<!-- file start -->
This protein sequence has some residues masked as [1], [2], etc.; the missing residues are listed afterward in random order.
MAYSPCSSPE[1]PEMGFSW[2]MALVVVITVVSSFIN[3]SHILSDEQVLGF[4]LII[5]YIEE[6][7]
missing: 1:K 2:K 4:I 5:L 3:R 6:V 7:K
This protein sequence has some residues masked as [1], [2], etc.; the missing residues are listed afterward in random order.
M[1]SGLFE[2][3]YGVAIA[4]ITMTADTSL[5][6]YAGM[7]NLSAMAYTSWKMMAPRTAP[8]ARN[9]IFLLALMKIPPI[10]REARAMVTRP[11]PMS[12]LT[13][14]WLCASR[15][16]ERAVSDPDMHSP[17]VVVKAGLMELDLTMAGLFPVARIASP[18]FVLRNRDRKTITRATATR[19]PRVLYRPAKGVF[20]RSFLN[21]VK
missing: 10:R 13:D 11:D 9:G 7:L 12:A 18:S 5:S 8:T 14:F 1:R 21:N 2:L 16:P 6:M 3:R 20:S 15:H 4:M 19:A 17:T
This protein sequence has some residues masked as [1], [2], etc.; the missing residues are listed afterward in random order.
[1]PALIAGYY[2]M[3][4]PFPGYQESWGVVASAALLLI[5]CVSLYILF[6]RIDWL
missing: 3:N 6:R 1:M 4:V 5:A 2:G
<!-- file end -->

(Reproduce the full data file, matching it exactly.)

This protein sequence has some residues masked as [1], [2], etc.; the missing residues are listed afterward in random order.
MAYSPCSSPE[1]PEMGFSW[2]MALVVVITVVSSFIN[3]SHILSDEQVLGF[4]LII[5]YIEE[6][7]
missing: 1:K 2:K 4:I 5:L 3:R 6:V 7:K
This protein sequence has some residues masked as [1], [2], etc.; the missing residues are listed afterward in random order.
M[1]SGLFE[2][3]YGVAIA[4]ITMTADTSL[5][6]YAGM[7]NLSAMAYTSWKMMAPRTAP[8]ARN[9]IFLLALMKIPPI[10]REARAMVTRP[11]PMS[12]LT[13][14]WLCASR[15][16]ERAVSDPDMHSP[17]VVVKAGLMELDLTMAGLFPVARIASP[18]FVLRNRDRKTITRATATR[19]PRVLYRPAKGVF[20]RSFLN[21]VK
missing: 10:R 13:D 11:D 9:G 7:L 12:A 18:S 5:S 8:T 14:F 1:R 21:N 2:L 16:P 6:M 3:R 20:S 15:H 4:M 19:A 17:T
This protein sequence has some residues masked as [1], [2], etc.; the missing residues are listed afterward in random order.
[1]PALIAGYY[2]M[3][4]PFPGYQESWGVVASAALLLI[5]CVSLYILF[6]RIDWL
missing: 3:N 6:R 1:M 4:V 5:A 2:G